|Roy Alba of AlbaPaintings.com
|18" X 24" X 5/8", stretched canvas, oil, free shipping in USA & Canada
The painting is entitled Aardvark and is accompanied to the song "Aardvark" by Peter
Vulture. This is the F-111 Aardvark and was an all-weather strike aircraft capable of navigating at low level to destroy
targets deep in enemy territory. The versatile F-111 Aardvark entered the U.S. Air Force inventory in 1967,and the fighter
version was retired in 1996 (the electronic warfare EF-111A served until 1998). The aircraft was originally conceived in
1960 to combine the USAF requirement for a fighter-bomber with Navy's need for an air-superiority fighter, though the Navy
eventually cancelled its program.
Primarily a bomber, the F-111 featured a sweep wing varying between 16 degrees
and 72.5 degrees, with side-by-side seating for a pilot and weapons systems officer. The F-111's wings are straight for take-offs,
landings or slow speed flight; by sweeping its wings rearward, it could exceed twice the speed of sound (Mach 2). The F-111F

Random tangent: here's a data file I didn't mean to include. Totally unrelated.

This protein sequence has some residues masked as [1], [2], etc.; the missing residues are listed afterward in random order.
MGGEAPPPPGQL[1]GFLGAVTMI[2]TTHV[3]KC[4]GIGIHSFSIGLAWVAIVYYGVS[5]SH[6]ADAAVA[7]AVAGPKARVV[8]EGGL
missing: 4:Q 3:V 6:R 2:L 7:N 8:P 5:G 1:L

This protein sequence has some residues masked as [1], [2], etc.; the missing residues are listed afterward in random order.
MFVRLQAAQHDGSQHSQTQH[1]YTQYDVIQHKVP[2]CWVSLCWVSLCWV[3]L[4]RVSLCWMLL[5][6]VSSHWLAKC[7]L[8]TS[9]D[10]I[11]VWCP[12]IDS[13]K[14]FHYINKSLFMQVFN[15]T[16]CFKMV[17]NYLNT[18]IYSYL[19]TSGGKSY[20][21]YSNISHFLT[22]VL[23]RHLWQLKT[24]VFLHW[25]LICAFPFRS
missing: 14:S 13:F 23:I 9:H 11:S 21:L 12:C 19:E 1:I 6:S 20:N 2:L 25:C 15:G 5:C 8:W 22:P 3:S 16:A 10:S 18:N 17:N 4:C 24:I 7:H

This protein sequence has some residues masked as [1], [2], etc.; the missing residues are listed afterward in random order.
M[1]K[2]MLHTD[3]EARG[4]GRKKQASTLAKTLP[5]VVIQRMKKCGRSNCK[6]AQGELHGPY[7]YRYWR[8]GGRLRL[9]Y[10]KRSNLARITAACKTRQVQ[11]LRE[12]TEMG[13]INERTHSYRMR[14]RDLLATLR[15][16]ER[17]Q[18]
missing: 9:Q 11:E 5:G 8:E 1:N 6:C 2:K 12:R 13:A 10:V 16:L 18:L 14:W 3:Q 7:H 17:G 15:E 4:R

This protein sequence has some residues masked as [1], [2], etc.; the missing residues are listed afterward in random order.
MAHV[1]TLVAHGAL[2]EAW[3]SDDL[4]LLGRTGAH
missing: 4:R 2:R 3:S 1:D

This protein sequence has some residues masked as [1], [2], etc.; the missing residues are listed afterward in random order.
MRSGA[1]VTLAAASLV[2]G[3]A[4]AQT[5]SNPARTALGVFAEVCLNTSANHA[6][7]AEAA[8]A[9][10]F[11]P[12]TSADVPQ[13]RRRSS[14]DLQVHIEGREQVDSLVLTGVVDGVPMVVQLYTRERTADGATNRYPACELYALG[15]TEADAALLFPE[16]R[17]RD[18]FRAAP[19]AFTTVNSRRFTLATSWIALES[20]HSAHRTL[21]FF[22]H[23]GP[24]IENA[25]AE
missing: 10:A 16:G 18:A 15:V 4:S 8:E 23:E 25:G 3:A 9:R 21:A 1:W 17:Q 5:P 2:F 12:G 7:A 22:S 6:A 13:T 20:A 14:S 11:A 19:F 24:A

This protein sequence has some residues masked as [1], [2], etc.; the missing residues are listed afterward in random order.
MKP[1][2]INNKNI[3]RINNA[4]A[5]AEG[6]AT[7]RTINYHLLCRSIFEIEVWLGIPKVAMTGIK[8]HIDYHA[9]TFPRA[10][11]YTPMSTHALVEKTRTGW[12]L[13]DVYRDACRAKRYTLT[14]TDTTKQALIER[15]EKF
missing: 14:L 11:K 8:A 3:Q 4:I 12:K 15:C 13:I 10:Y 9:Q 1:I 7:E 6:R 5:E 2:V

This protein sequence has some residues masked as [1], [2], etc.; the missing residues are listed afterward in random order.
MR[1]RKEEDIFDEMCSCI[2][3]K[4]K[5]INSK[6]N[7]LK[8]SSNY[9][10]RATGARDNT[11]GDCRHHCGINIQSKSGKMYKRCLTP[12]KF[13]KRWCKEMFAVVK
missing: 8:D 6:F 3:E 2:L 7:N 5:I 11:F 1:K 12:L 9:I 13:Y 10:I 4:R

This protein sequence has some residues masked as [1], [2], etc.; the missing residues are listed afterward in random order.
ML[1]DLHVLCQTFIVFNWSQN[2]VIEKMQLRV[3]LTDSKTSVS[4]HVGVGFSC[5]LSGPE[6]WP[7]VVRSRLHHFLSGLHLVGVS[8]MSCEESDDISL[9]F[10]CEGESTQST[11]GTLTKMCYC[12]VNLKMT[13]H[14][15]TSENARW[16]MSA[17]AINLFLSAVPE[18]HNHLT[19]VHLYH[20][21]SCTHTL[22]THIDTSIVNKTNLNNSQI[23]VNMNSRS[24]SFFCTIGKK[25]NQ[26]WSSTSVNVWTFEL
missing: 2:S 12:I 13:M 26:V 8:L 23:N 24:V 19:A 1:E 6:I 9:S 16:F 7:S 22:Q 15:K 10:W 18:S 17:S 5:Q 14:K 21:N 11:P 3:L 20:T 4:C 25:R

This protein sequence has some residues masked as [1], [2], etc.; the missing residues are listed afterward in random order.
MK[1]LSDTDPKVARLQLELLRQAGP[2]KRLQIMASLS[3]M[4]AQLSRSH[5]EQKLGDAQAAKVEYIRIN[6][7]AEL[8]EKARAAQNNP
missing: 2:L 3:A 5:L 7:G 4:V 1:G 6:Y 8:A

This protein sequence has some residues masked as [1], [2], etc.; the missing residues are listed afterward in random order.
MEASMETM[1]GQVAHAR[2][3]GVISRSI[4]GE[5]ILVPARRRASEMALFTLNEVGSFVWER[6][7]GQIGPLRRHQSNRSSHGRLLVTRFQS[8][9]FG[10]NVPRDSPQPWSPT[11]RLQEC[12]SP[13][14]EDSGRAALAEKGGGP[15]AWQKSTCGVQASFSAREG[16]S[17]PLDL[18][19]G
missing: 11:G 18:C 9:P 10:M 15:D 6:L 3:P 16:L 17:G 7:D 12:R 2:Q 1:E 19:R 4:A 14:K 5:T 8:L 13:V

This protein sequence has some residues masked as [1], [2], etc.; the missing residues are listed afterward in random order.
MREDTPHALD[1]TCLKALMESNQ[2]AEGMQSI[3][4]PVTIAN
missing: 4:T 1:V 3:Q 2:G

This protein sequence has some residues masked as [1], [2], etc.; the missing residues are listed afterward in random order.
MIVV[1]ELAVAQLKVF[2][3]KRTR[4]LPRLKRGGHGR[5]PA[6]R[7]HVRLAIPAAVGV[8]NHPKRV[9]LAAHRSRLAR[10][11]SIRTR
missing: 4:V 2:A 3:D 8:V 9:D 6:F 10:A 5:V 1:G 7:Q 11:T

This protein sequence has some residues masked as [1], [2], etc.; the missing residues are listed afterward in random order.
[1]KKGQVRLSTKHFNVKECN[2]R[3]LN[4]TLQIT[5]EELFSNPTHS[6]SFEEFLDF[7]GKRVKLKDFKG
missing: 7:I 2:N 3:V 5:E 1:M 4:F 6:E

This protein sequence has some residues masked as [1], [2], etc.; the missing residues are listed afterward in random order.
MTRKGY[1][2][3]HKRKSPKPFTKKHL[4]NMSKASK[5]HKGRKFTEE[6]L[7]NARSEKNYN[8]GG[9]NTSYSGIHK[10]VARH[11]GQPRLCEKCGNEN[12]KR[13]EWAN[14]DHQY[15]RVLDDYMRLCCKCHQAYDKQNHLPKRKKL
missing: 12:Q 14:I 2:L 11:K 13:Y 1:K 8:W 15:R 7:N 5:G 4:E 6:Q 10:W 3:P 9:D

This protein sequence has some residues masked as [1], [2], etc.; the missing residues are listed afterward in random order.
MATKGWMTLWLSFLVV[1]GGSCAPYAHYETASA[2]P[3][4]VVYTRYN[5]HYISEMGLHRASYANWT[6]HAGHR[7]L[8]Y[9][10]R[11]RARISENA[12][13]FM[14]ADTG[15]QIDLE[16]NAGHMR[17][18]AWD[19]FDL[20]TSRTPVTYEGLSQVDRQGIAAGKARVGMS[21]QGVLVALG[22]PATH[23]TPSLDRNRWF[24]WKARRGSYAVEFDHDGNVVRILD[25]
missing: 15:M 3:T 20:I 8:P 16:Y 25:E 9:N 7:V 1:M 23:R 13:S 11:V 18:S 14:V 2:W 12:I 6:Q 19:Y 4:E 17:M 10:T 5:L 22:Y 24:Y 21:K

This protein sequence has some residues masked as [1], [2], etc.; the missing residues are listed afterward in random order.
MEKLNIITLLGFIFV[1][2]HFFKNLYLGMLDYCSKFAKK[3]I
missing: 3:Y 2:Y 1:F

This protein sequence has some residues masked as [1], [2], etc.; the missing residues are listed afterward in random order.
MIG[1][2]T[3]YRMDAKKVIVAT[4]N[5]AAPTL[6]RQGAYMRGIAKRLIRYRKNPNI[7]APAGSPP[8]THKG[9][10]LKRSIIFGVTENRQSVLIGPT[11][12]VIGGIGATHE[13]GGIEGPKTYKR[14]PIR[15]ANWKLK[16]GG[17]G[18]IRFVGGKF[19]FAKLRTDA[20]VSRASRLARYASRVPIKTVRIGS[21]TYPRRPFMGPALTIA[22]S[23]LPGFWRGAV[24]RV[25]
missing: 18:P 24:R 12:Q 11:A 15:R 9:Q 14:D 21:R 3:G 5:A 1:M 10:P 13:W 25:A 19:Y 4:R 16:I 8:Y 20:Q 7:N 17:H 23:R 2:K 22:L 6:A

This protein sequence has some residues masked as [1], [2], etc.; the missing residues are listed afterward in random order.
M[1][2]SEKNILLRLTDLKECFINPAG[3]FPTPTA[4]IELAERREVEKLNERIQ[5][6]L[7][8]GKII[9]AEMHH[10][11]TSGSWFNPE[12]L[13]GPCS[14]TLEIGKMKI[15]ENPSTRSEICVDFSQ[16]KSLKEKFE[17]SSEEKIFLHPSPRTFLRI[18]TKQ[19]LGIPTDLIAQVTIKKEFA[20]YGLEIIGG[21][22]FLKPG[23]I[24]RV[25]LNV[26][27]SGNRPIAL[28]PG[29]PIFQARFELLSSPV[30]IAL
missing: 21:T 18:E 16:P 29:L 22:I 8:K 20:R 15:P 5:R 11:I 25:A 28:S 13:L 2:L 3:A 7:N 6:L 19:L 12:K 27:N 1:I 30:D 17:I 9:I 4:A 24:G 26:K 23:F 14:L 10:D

was equipped with an all-weather AN/AVQ-26 Pave Tack infra-red targeting designator/reader carried in a pod-mounted turret
under the fuselage. It could track and designate ground targets for targets for laser, infra-red and electro-optical bombs.
The F-111F was one of the most effective Allied aircraft in Operation Desert Storm (1991), flying more than 2,400 sorties
against Iraqi strategic sites, vehicle formations and hardened bunkers.
all, 566 F-111s of all series were built; 106 of them were production F-111Fs. The F-111F on display arrived at the museum
in May 1996.
Armament: One 20mm M61A1 Vulcan
cannon (later replaced by AN/AVQ-26 Pave Tack infra-red targeting pod), plus a mix of up to 24 conventional or nuclear weapons
Engines: Two Pratt & Whitney TF30-P-111s of 25,100 lbs. thrust each with afterburner
Maximum speed: 1,452 mph
Range: 2,971 miles
Span: 32 ft. swept, 63 ft. extended
Length: 73 ft. 6 in.
Height: 17 ft.
100,000+ lbs. maximum
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